Olibollen (literally “oil balls”) are fried balls of dough similar to beignets or zeppole. They are typically dusted with powdered sugar, and often include fillings or fruit mixed into the dough.
During the fall and winter months, Olibollen are available at street stands and carts throughout the Netherlands (including at Schipol airport). As you might guess, the’re not good for you in the least, but they taste amazing and are wonderfully warm and comforting on a cold evening.
Below are an assortment of treats found at olibollen stands in Amsterdam’s Old Centre district. Prices are from the 2011-2012 season. Appelbeignets contain a slice of apple surrounded in dough, fried and then dusted with cinnamon sugar. An appelbeignet is like a miniature fried apple pie. Krentenbollen are olibollen in which which currants (not raisins, as the translation on the sign notes) have been added to the dough. Rum Rozijnenbol are olibollen to which a rum raisin filling has been added after cooking.
Metropolitan Deli in Warmoestraat
A stroopwafel is a made like a waffle, but is thin and sweet, almost like a cookie. It has two thin waffles surrounding a caramel filling. If you’re a visitor to the Netherlands, you’ll find packaged Stroopwafels everywhere. Like any processed food, they’ll quell a snacking urge but probably leave you unsatisfied. If you want to experience just how amazing this simple confection can be, you’ll need to find a fresh one.
If you’re wandering Amsterdam’s Old Centre on a layover, you’ll likely find yourself in Warmoesstraat. The stroopwafels here, compared to the packaged variety, are like night and day. Hot and fresh from the iron, they’re flexible, gaining a bit of crispiness as they cool. The rich caramel filling is expertly executed. On a cool, damp Northern European morning, a fresh stroopwafel and an espresso make a welcome warming breakfast.
Aside from the stroopwafels, Metropolitan carries a variety of dutch sweets and unusual ice cream flavors. There isn’t much in the way of seating, but for a walking snack, that won’t matter much.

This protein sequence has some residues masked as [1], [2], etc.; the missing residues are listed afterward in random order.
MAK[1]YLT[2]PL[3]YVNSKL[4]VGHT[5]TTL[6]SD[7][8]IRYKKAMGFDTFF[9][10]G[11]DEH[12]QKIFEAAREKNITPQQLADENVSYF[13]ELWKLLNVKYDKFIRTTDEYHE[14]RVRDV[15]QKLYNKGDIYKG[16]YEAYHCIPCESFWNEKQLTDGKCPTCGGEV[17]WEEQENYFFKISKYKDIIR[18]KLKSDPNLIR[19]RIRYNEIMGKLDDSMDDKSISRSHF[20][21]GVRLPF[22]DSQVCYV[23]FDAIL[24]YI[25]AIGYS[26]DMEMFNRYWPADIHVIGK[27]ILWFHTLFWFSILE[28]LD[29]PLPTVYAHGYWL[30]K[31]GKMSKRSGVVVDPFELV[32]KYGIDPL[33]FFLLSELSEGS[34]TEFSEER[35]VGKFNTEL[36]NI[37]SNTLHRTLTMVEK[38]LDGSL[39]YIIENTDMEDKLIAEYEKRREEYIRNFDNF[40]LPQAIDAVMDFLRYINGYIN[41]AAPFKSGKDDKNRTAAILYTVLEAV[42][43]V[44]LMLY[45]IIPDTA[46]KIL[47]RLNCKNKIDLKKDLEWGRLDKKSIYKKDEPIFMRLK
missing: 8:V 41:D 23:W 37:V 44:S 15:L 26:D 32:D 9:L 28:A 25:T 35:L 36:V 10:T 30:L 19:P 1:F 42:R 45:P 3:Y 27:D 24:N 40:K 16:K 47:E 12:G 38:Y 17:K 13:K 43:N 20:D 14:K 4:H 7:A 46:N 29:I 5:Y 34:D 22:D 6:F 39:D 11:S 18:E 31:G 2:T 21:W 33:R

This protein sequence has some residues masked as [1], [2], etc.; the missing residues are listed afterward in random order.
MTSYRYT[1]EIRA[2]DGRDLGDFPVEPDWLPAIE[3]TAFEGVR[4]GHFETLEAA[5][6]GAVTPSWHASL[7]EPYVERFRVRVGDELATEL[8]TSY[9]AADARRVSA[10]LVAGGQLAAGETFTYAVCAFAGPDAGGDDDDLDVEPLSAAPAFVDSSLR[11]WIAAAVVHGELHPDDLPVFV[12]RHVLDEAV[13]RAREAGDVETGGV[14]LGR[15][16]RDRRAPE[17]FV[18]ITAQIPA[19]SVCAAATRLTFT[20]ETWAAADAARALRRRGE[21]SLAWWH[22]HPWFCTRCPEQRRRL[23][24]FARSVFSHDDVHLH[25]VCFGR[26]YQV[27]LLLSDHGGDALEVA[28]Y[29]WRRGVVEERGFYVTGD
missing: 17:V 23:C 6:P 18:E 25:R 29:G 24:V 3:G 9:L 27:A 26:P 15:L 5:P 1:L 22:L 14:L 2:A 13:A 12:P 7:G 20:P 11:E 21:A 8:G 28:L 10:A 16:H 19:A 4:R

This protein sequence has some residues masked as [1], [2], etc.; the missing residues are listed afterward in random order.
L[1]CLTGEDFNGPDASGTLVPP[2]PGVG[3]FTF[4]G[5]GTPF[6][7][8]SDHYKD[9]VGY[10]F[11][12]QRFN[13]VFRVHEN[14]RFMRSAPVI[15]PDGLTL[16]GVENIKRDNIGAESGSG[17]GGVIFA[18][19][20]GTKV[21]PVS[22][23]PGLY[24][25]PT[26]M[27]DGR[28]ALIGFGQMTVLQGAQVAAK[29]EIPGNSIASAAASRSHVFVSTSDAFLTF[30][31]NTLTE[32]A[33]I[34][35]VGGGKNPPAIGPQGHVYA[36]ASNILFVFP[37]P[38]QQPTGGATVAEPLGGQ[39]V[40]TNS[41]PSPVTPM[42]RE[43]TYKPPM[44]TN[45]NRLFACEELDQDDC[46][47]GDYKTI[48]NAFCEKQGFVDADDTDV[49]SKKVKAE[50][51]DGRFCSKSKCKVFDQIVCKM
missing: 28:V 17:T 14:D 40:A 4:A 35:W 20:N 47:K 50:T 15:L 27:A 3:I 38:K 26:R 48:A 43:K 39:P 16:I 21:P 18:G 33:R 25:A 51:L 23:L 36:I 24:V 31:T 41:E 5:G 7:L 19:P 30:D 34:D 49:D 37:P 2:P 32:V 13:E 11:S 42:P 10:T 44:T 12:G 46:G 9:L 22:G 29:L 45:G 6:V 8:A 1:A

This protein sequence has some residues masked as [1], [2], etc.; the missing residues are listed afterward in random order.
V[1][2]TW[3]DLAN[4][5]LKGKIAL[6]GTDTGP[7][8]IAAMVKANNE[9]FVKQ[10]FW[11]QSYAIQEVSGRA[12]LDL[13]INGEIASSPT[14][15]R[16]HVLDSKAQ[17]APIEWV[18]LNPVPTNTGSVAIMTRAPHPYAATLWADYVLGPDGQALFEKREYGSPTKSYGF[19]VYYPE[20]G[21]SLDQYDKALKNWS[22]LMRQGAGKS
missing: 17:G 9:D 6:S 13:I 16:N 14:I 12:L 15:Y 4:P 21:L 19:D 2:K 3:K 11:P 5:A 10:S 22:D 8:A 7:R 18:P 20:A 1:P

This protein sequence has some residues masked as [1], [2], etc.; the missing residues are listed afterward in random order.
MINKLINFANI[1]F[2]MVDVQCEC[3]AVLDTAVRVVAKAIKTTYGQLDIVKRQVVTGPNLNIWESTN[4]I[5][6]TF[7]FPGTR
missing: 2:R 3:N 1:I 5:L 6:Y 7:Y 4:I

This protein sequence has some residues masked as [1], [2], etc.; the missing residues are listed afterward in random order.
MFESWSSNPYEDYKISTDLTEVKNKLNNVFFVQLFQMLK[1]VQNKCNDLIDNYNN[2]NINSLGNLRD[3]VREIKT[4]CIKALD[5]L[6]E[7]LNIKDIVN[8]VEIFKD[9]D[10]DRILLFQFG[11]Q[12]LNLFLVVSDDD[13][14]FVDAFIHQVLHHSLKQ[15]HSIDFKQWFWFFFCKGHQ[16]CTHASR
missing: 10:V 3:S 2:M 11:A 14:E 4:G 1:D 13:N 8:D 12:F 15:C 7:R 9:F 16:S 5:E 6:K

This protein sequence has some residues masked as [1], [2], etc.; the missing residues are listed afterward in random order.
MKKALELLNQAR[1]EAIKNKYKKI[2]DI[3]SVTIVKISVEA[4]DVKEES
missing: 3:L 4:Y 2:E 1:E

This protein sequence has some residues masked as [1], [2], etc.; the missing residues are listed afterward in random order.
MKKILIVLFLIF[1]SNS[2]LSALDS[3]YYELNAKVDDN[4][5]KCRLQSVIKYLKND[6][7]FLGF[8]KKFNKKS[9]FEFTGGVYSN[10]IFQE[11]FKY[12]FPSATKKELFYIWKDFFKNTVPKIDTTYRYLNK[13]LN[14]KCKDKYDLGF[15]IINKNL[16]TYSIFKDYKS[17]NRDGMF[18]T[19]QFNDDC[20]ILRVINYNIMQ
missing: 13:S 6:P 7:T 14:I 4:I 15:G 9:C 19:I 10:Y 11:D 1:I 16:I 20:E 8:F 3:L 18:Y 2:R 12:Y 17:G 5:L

You can find Metropolitan Deli in number 135 Warmoestraat, between Sint Annenstraat and Zwartlakensteeg.
Google Maps walking directions (opens in new window)
Frites with Belgian Mayo and Pickels
Prior to my last trip through Amsterdam, I was tipped off to Vleminckx Sausmeesters, a shop whose product was described to me as the best fries in Amsterdam and perhaps the world. With such extreme claims, I needed to investigate.
Finding Vleminckx can be difficult if you’re not familiar with Amsterdam. As a public service, I’ve included a link to a Google map at the end of this article. Walking here from Centraal Station takes fifteen to twenty minutes, depending on how often you stop along the way.
Once the shop was in sight, it was clear that their frites are popular. There was a six person deep line on a rainy Saturday. The fries are indeed very good. They are crisp on the outside with a creamy interior. As good as they are, I’ve had fries before that were at least as good. I think what makes these frites so popular is the sauces. This stands to reason since the name of the shop is Dutch for “Flemish Sauce Masters.”
The sauces I ordered were Belgian mayo and Pickels. The mayo was fresh and very tangy. The pickels, also very fresh, included tiny onions and diced cucumbers pickled in a fashion similar to a British piccalilli, giving the vegetables a sharp, mustardy tang while retaining their crunch.
A Google search for “Vleminckx” will turn up several reviews praising these frites. As such, you can expect to encounter a tourist crowd. Even still, I recommend risking interactions with the khaki shorts and camera strap set to enjoy these excellent sauces atop a cone of very good Frites. Bring some Euro; Vleminckx accepts cash only.
1012 XK Amsterdam, Netherlands